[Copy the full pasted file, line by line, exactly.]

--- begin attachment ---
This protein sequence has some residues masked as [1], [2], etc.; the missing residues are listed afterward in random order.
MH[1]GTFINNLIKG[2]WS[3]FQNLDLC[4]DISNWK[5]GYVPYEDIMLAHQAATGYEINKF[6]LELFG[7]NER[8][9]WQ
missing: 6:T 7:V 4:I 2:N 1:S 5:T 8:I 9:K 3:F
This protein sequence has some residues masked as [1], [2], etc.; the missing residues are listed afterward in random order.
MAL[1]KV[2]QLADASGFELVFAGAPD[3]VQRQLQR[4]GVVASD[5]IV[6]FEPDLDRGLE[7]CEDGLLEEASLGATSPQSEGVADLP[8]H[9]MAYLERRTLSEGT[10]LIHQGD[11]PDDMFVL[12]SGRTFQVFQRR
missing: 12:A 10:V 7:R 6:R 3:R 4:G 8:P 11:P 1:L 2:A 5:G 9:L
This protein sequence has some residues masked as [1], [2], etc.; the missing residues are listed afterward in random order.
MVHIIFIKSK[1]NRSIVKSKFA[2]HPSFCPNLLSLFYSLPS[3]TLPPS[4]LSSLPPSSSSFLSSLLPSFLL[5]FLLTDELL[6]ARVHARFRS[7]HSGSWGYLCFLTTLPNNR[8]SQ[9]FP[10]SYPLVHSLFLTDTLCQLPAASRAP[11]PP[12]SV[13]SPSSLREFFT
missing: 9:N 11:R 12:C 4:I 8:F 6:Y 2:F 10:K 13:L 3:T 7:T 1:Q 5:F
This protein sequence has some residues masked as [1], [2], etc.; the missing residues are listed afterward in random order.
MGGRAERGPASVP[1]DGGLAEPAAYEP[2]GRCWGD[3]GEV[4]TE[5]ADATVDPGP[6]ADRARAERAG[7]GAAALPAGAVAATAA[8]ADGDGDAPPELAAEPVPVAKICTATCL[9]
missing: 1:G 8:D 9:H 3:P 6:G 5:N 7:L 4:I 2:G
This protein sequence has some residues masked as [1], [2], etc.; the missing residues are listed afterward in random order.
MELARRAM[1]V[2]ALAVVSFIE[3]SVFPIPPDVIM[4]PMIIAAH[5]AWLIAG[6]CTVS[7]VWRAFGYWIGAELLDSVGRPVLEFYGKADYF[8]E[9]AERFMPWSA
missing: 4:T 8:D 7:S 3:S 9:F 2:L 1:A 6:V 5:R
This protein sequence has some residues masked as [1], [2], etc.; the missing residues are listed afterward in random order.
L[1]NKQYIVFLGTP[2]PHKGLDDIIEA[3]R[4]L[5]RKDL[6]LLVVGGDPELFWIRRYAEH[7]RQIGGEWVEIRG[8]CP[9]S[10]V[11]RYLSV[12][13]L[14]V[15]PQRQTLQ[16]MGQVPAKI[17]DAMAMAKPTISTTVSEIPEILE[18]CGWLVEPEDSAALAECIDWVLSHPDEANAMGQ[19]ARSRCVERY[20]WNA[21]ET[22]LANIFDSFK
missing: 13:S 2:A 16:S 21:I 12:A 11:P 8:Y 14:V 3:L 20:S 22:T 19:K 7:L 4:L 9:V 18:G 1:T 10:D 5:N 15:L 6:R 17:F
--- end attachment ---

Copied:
This protein sequence has some residues masked as [1], [2], etc.; the missing residues are listed afterward in random order.
MH[1]GTFINNLIKG[2]WS[3]FQNLDLC[4]DISNWK[5]GYVPYEDIMLAHQAATGYEINKF[6]LELFG[7]NER[8][9]WQ
missing: 6:T 7:V 4:I 2:N 1:S 5:T 8:I 9:K 3:F
This protein sequence has some residues masked as [1], [2], etc.; the missing residues are listed afterward in random order.
MAL[1]KV[2]QLADASGFELVFAGAPD[3]VQRQLQR[4]GVVASD[5]IV[6]FEPDLDRGLE[7]CEDGLLEEASLGATSPQSEGVADLP[8]H[9]MAYLERRTLSEGT[10]LIHQGD[11]PDDMFVL[12]SGRTFQVFQRR
missing: 12:A 10:V 7:R 6:R 3:R 4:G 8:P 11:P 1:L 2:A 5:G 9:L
This protein sequence has some residues masked as [1], [2], etc.; the missing residues are listed afterward in random order.
MVHIIFIKSK[1]NRSIVKSKFA[2]HPSFCPNLLSLFYSLPS[3]TLPPS[4]LSSLPPSSSSFLSSLLPSFLL[5]FLLTDELL[6]ARVHARFRS[7]HSGSWGYLCFLTTLPNNR[8]SQ[9]FP[10]SYPLVHSLFLTDTLCQLPAASRAP[11]PP[12]SV[13]SPSSLREFFT
missing: 9:N 11:R 12:C 4:I 8:F 6:Y 2:F 10:K 13:L 3:T 7:T 1:Q 5:F
This protein sequence has some residues masked as [1], [2], etc.; the missing residues are listed afterward in random order.
MGGRAERGPASVP[1]DGGLAEPAAYEP[2]GRCWGD[3]GEV[4]TE[5]ADATVDPGP[6]ADRARAERAG[7]GAAALPAGAVAATAA[8]ADGDGDAPPELAAEPVPVAKICTATCL[9]
missing: 1:G 8:D 9:H 3:P 6:G 5:N 7:L 4:I 2:G
This protein sequence has some residues masked as [1], [2], etc.; the missing residues are listed afterward in random order.
MELARRAM[1]V[2]ALAVVSFIE[3]SVFPIPPDVIM[4]PMIIAAH[5]AWLIAG[6]CTVS[7]VWRAFGYWIGAELLDSVGRPVLEFYGKADYF[8]E[9]AERFMPWSA
missing: 4:T 8:D 7:S 3:S 9:F 2:L 1:A 6:V 5:R
This protein sequence has some residues masked as [1], [2], etc.; the missing residues are listed afterward in random order.
L[1]NKQYIVFLGTP[2]PHKGLDDIIEA[3]R[4]L[5]RKDL[6]LLVVGGDPELFWIRRYAEH[7]RQIGGEWVEIRG[8]CP[9]S[10]V[11]RYLSV[12][13]L[14]V[15]PQRQTLQ[16]MGQVPAKI[17]DAMAMAKPTISTTVSEIPEILE[18]CGWLVEPEDSAALAECIDWVLSHPDEANAMGQ[19]ARSRCVERY[20]WNA[21]ET[22]LANIFDSFK
missing: 13:S 2:A 16:S 21:I 12:A 11:P 8:Y 14:V 3:L 20:S 22:T 19:K 7:L 4:L 9:V 18:G 1:T 10:D 5:N 15:L 6:R 17:F